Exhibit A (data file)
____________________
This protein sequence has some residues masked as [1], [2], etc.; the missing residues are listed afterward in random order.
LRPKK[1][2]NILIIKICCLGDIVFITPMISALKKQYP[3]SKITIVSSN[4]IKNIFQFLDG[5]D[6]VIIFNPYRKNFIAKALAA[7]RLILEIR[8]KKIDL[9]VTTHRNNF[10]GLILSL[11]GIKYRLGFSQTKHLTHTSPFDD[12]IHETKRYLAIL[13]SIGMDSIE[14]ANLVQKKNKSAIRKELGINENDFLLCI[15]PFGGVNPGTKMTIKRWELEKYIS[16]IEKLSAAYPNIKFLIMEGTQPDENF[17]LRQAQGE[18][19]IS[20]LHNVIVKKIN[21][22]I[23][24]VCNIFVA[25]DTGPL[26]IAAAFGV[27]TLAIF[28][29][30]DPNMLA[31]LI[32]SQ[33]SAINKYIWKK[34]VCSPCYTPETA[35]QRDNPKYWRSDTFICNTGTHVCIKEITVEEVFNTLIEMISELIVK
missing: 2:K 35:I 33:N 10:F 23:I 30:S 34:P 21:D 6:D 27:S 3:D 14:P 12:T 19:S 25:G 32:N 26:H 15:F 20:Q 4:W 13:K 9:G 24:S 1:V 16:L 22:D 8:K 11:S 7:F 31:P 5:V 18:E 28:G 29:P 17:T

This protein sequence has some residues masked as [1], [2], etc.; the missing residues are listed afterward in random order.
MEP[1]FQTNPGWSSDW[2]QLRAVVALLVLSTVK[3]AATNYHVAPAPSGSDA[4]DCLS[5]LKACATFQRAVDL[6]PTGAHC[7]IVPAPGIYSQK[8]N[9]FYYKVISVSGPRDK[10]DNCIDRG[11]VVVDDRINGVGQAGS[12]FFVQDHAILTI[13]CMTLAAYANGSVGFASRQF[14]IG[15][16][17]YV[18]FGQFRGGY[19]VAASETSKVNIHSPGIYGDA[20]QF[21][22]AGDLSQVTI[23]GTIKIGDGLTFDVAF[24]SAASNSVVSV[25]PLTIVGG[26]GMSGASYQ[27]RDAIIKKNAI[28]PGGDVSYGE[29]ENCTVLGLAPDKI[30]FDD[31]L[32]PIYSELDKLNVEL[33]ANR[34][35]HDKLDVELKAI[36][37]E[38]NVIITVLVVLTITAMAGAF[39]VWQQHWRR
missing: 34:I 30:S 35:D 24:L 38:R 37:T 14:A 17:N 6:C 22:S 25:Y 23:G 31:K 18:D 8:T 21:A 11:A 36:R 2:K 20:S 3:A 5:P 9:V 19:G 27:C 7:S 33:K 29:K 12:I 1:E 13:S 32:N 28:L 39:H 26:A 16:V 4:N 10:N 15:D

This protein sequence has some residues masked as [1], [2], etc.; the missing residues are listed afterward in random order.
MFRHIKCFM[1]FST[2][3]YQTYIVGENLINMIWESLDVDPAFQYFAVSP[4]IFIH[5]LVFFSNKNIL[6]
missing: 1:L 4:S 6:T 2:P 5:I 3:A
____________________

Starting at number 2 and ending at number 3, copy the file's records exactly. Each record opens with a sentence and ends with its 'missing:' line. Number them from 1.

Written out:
This protein sequence has some residues masked as [1], [2], etc.; the missing residues are listed afterward in random order.
MEP[1]FQTNPGWSSDW[2]QLRAVVALLVLSTVK[3]AATNYHVAPAPSGSDA[4]DCLS[5]LKACATFQRAVDL[6]PTGAHC[7]IVPAPGIYSQK[8]N[9]FYYKVISVSGPRDK[10]DNCIDRG[11]VVVDDRINGVGQAGS[12]FFVQDHAILTI[13]CMTLAAYANGSVGFASRQF[14]IG[15][16][17]YV[18]FGQFRGGY[19]VAASETSKVNIHSPGIYGDA[20]QF[21][22]AGDLSQVTI[23]GTIKIGDGLTFDVAF[24]SAASNSVVSV[25]PLTIVGG[26]GMSGASYQ[27]RDAIIKKNAI[28]PGGDVSYGE[29]ENCTVLGLAPDKI[30]FDD[31]L[32]PIYSELDKLNVEL[33]ANR[34][35]HDKLDVELKAI[36][37]E[38]NVIITVLVVLTITAMAGAF[39]VWQQHWRR
missing: 34:I 30:S 35:D 24:L 38:R 37:T 14:A 17:N 6:C 22:S 25:Y 23:G 31:K 18:D 8:T 21:A 11:A 36:R 2:K 20:S 3:A 5:P 9:V 19:G 27:C 7:S 33:K 29:K 12:I 1:E 13:S 32:N 28:L 39:H 26:A 16:V 4:N 10:N 15:D

This protein sequence has some residues masked as [1], [2], etc.; the missing residues are listed afterward in random order.
MFRHIKCFM[1]FST[2][3]YQTYIVGENLINMIWESLDVDPAFQYFAVSP[4]IFIH[5]LVFFSNKNIL[6]
missing: 1:L 4:S 6:T 2:P 5:I 3:A